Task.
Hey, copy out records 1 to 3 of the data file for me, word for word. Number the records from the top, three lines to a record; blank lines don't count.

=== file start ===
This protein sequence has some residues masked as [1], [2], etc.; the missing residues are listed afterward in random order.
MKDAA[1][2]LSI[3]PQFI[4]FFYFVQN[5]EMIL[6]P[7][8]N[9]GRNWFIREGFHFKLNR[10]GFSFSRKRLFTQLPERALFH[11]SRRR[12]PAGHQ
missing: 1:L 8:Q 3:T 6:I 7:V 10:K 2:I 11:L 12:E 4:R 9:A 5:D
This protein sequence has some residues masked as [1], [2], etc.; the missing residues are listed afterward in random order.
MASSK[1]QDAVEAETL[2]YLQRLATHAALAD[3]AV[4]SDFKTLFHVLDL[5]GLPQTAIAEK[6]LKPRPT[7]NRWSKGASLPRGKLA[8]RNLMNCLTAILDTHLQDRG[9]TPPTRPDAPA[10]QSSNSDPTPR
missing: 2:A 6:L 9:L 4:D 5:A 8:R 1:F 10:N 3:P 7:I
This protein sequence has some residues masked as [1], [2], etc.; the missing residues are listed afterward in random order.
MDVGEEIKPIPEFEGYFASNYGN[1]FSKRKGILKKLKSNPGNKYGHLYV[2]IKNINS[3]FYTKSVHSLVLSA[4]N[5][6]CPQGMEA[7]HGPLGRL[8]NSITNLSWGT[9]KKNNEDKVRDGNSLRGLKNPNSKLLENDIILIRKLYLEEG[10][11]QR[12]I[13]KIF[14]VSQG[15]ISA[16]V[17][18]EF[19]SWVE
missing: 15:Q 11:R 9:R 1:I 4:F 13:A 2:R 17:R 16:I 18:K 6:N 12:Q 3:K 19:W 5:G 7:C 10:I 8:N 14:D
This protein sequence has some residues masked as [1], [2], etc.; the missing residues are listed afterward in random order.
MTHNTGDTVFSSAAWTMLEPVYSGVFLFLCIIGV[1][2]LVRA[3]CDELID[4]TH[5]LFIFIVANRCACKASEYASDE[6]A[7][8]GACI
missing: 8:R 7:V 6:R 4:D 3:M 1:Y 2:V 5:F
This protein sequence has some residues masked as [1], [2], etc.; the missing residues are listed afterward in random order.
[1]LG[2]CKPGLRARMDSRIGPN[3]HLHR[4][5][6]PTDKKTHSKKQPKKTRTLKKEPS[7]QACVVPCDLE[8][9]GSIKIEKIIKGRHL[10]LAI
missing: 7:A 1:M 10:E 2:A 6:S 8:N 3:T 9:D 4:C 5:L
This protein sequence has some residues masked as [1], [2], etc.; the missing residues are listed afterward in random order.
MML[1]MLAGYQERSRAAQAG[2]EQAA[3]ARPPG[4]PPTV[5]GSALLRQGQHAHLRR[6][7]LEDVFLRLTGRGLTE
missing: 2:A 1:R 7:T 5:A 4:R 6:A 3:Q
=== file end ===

This protein sequence has some residues masked as [1], [2], etc.; the missing residues are listed afterward in random order.
MKDAA[1][2]LSI[3]PQFI[4]FFYFVQN[5]EMIL[6]P[7][8]N[9]GRNWFIREGFHFKLNR[10]GFSFSRKRLFTQLPERALFH[11]SRRR[12]PAGHQ
missing: 1:L 8:Q 3:T 6:I 7:V 10:K 2:I 11:L 12:E 4:R 9:A 5:D
This protein sequence has some residues masked as [1], [2], etc.; the missing residues are listed afterward in random order.
MASSK[1]QDAVEAETL[2]YLQRLATHAALAD[3]AV[4]SDFKTLFHVLDL[5]GLPQTAIAEK[6]LKPRPT[7]NRWSKGASLPRGKLA[8]RNLMNCLTAILDTHLQDRG[9]TPPTRPDAPA[10]QSSNSDPTPR
missing: 2:A 6:L 9:L 4:D 5:A 8:R 1:F 10:N 3:P 7:I
This protein sequence has some residues masked as [1], [2], etc.; the missing residues are listed afterward in random order.
MDVGEEIKPIPEFEGYFASNYGN[1]FSKRKGILKKLKSNPGNKYGHLYV[2]IKNINS[3]FYTKSVHSLVLSA[4]N[5][6]CPQGMEA[7]HGPLGRL[8]NSITNLSWGT[9]KKNNEDKVRDGNSLRGLKNPNSKLLENDIILIRKLYLEEG[10][11]QR[12]I[13]KIF[14]VSQG[15]ISA[16]V[17][18]EF[19]SWVE
missing: 15:Q 11:R 9:R 1:I 4:F 13:A 2:R 17:R 16:I 18:K 6:N 12:Q 3:K 19:W 5:G 7:C 10:I 8:N 14:D